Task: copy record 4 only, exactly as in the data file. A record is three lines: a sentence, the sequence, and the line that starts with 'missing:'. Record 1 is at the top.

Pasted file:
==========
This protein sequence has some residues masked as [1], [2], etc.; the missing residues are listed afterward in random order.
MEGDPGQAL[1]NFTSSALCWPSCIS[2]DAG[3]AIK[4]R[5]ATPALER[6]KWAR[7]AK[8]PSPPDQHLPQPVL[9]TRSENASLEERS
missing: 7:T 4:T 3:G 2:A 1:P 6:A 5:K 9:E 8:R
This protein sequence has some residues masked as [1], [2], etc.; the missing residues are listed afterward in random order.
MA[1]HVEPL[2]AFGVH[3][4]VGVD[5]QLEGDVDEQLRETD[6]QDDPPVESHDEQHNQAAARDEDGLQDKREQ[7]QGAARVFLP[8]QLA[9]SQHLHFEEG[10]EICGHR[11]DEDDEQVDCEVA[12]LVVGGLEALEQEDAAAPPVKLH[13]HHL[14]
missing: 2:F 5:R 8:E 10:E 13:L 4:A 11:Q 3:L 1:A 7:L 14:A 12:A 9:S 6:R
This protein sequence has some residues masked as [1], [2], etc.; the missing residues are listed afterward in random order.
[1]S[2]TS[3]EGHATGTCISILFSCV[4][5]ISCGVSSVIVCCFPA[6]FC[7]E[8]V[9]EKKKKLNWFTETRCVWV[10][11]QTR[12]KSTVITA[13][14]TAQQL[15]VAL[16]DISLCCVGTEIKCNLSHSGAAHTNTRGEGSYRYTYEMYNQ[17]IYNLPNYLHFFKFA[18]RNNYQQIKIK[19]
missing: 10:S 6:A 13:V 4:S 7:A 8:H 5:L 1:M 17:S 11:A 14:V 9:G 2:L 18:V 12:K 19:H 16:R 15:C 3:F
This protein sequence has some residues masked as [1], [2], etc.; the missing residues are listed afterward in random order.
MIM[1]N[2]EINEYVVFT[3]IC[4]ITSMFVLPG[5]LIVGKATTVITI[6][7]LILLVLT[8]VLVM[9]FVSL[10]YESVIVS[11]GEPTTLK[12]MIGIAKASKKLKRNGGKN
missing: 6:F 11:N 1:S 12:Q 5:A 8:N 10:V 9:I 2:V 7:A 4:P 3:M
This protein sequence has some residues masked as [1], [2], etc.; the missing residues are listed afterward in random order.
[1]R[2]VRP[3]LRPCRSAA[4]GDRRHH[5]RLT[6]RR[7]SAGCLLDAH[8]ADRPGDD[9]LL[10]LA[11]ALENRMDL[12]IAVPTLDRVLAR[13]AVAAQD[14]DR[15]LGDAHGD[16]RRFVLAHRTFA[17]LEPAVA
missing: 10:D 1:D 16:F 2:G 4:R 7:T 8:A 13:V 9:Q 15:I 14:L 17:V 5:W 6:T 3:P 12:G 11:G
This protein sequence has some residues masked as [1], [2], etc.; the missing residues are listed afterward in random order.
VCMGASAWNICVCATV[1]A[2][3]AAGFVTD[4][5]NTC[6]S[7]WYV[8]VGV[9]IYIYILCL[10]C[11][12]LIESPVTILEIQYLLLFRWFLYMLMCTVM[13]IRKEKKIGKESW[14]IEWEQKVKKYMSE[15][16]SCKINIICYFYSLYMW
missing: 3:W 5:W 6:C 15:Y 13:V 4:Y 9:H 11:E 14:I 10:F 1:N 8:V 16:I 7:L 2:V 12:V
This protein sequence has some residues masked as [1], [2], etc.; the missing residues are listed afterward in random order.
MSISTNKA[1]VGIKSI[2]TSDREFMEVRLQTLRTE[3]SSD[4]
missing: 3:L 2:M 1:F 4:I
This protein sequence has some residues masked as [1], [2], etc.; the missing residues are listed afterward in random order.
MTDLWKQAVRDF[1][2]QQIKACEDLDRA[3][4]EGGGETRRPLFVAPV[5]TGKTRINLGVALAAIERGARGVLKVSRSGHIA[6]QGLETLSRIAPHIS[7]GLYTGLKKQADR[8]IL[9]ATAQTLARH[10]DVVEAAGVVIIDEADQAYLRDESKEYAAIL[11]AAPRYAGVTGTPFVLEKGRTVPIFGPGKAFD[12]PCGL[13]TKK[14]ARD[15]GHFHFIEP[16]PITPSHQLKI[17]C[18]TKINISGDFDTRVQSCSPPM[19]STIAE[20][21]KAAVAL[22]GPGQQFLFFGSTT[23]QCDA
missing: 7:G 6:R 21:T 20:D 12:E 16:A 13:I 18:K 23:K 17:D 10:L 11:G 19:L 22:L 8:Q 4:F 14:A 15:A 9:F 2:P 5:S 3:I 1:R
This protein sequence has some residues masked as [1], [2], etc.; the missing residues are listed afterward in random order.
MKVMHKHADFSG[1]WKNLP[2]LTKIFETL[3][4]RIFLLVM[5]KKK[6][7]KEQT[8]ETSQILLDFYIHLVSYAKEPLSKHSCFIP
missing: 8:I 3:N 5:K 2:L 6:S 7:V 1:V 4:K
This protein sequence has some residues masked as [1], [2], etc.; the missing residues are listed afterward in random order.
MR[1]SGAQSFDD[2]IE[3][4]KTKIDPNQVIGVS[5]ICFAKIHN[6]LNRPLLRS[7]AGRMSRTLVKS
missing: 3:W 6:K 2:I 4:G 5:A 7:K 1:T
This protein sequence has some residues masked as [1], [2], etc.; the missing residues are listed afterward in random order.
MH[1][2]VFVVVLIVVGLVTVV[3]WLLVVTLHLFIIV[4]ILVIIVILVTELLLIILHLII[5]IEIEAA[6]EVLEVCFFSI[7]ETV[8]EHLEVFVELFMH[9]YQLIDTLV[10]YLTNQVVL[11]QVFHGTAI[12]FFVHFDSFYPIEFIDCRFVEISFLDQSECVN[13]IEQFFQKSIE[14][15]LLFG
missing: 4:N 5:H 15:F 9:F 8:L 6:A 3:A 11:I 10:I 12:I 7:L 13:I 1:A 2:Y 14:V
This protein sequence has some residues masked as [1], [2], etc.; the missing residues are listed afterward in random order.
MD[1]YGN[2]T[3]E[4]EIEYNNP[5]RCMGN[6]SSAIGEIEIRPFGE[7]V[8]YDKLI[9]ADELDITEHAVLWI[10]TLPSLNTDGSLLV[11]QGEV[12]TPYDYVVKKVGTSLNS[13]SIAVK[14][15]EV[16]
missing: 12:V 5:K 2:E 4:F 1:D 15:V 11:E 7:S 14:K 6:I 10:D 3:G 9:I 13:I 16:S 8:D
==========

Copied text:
This protein sequence has some residues masked as [1], [2], etc.; the missing residues are listed afterward in random order.
MIM[1]N[2]EINEYVVFT[3]IC[4]ITSMFVLPG[5]LIVGKATTVITI[6][7]LILLVLT[8]VLVM[9]FVSL[10]YESVIVS[11]GEPTTLK[12]MIGIAKASKKLKRNGGKN
missing: 6:F 11:N 1:S 12:Q 5:A 8:N 10:V 9:I 2:V 7:A 4:P 3:M